The book “Constantine at the Bridge” by Stephen Dando-Collins tells the story of Constantine I, the man who reunited the Roman Empire in the hands of one man after almost thirty years of separation of powers. What’s more, most people attribute to him that he contributed to the growth of the importance of Christianity in the Roman state.
Stephen Dando-Collins is a world-famous Australian writer of history books, including those on the history of ancient Rome. This is not my first encounter with his work and once again I can express myself positively about his work.
The subtitle of the book is: “How the Battle of the Milvian Bridge Created Christian Rome”. This title may indirectly contain a kind of the author’s thesis, suggesting that the victory of Constantine in the battle at the Mulvian Bridge in 312 CE led to the fall of pagan Rome. As it turns out, the author believes that no matter who won the rivalry for the Roman throne, Christianity would become the dominant religion in Rome. The Edict of Milan was not the first document to legalize the Christian religion and Roman rulers (including Galerius and Maxentius) had already allowed faith in Christ. Each time, these decisions were related to the search for social support for the emperors. Constantine and his approach to Christians were strongly influenced by his mother Helena, a staunch follower of Christ who chose Rome as her home.
Constantine entered universal history as an active follower of a new religion from Judea who, having visions and signals from God, was able to defeat Maxentius and contribute to the triumph of the Christian faith in the Empire. As it turns out, there are many distortions here on the part of Christian historians, who at every step tried to emphasize the early connection of the emperor with the Church and look for symbolism. The truth is that Constantine was in fact curious about the new faith, but practically all his life he was faithful to his religion in Sol Invictus, as evidenced by the coins and reliefs on the Arch of Constantine the Great in Rome. The author very skillfully explains the visions of Constantine, manipulations of Church representatives as to the figure of Constantine and many, many other issues. Regardless of everything, Constantine decided to be baptized on his deathbed in 337 CE, which was more like Pascal’s wager – better believe in God, because it costs us nothing, and may guarantee eternal life.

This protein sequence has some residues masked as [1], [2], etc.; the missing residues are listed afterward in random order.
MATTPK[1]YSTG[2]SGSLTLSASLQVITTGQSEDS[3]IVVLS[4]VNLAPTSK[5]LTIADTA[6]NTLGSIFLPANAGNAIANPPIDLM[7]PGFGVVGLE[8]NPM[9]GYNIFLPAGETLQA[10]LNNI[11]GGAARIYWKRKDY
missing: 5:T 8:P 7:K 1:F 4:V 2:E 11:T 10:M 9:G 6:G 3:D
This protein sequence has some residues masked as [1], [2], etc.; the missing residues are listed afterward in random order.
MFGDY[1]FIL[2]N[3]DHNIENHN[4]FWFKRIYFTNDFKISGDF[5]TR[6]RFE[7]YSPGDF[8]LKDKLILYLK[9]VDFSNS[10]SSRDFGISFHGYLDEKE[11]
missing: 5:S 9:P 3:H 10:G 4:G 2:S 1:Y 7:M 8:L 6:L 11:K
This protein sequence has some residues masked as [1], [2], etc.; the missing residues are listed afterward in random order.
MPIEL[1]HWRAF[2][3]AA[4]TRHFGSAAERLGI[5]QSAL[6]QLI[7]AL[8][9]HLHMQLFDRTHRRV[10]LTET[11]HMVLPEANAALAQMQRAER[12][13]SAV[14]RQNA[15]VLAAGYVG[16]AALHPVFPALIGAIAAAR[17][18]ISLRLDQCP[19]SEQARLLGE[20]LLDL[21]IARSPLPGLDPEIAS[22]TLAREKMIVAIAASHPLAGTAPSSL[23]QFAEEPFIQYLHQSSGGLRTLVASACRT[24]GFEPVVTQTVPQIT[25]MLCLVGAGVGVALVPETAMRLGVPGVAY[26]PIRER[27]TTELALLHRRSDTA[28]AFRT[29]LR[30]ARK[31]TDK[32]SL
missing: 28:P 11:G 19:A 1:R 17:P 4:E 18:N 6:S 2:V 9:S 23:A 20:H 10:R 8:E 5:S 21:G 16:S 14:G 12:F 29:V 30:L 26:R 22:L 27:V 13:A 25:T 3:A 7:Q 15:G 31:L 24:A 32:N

It should be noted that the author uses very pleasant language that is easy to read and understand. The book is divided into 22 chapters, in which the author devotes himself to subsequent stages and issues related to the history between 293 and 337 CE. The reader receives a solid dose of information about subsequent events in the Roman Empire, battles at the borders, the genesis of the dominate and tetrarchy, and finally gives birth to Constantine or his father Constantius Chlorus. Much of the story focuses on Constantine’s rise to power, his visions, competition for power in the West, and then the subjugation of the entire Empire. The author relies in his descriptions both on Christian authors (Eusebius of Caesarea or Lactantius) and on the accounts of representatives of the ancient Roman faith (Emperor Julian I, Ammianus Marcellinus, Zosimos, Aurelius Victor). Reading the work, you can clearly see the author’s scepticism towards Christianity and the influence of Edward Gibbon’s research.
The only disadvantages of the item are the fact that the footnotes were placed at the end of the book. I always say that it is much more convenient to follow additional information on the topic at the bottom of the page – it makes life easier for the reader.
At the end of the book, we can find an extensive bibliography with books used by the author that can be used by the reader to further explore their knowledge.
The book was published by Turner Publishing. I cannot comment on the quality of the edition as I received an e-book for review; I must admit, however, that it was very pleasant to read, the letters are very clear and the cover is very nice. Also, for my part, I can express myself positively about the e-book.
In conclusion, I think that the book is a very interesting proposal for anyone who would like to learn more about the history of the tetrarchy period, the rise to power of Constantine, the nuances related to the religion and beliefs of the emperor, and the competition for supremacy in the Empire, until the death of Constantine in 337 CE. Stephen Dando-Collins has once again proved that he can easily tell stories, in an accessible way and based on reliable sources and knowledge base.